NEW YORK (Reuters Health) - Dust blown from faraway deserts may accumulate in the air to levels great enough to contribute to children’s asthma attacks, a new study suggests.
It’s well established that poor air quality can worsen symptoms in people with asthma or other lung disease, and children are thought to be particularly susceptible due to factors like their smaller airways and less developed immune systems.
One recent study in the Atlanta area found that on days where levels of ozone and certain traffic pollutants were highest, the rate of children’s ER visits for asthma attacks also rose.
Little has been known, however, about the potential effects of a nature-made air contaminant — desert dust.
The dust, which contains quartz and other substances and microorganisms that may cause airway inflammation, is transported globally; dust from the Sahara in Africa, for example, can be carried across the Atlantic to the Americas.
For the new study, researchers looked at the relationship between “heavy dust events” and hospital admissions for asthma among children in Toyama, Japan — a region with a population of about 1 million people that in the spring is susceptible to receiving dust from storms in the deserts of China and Mongolia.
They found that between 2005 and 2009, the region had a total of six heavy-dust days from February through April — when mineral-dust levels in the air were above 1 milligram per cubic meter.
During that same time frame, 620 children between the ages of 1 and 15 were hospitalized for an asthma exacerbation. In general, children’s risk of being hospitalized was 88 percent higher on a heavy-dust day compared with other days, and similarly elevated during the week following a major dust event.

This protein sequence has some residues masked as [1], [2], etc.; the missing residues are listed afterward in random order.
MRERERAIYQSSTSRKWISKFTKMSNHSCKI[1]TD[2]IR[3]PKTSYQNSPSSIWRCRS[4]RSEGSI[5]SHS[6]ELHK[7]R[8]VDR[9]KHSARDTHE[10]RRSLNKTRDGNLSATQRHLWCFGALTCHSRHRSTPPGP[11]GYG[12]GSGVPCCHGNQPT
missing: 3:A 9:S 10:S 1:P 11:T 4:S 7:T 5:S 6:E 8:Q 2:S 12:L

The findings, reported in the American Journal of Respiratory and Critical Care Medicine, do not prove that the desert dust itself caused excess asthma attacks.
But the researchers did account for levels of pollen and air pollutants like nitrogen dioxide and small particles other than mineral dust, and the link between desert dust and asthma hospitalizations remained.
Because there were only a handful of heavy-dust days during the study period, only a small number of asthma hospitalizations would be attributable to the air-quality condition, noted lead researcher Dr. Kumiko T. Kanatani, of the Kyoto University Graduate School of Medicine in Japan.
However, in parts of the world more affected by desert dust, such days may be a more important contributor to children’s asthma exacerbations, Kanatani told Reuters Health by email.
For parents of children with asthma, the findings underscore the importance of keeping an eye on local air quality, according to Kanatani.
While there may be no advisories on desert dust specifically, levels of so-called particulate matter — especially “coarse” dust particles known as PM10 — also rise on heavy-dust days, Kanatani noted.
And levels of particulate matter are monitored and included in local air-quality indices — which, in the U.S., are those color-coded systems used to alert the public as to whether the day’s air quality is “good,” “moderate,” unhealthy for people with lung disease or other chronic conditions, or potentially unhealthy for all.
According to Kanatani, a hazy sky is a good initial clue that levels of particulate matter are high that day, and it may be a good idea to limit asthmatic children’s time outdoors. But parents can also go online to check local PM levels, the researcher noted.
In the U.S., local news outlets generally provide daily air-quality indices; they are also available on the government Web site AIRNow, at http://www.airnow.gov.
SOURCE: link.reuters.com/weg73n American Journal of Respiratory and Critical Care Medicine, online July 23, 2010.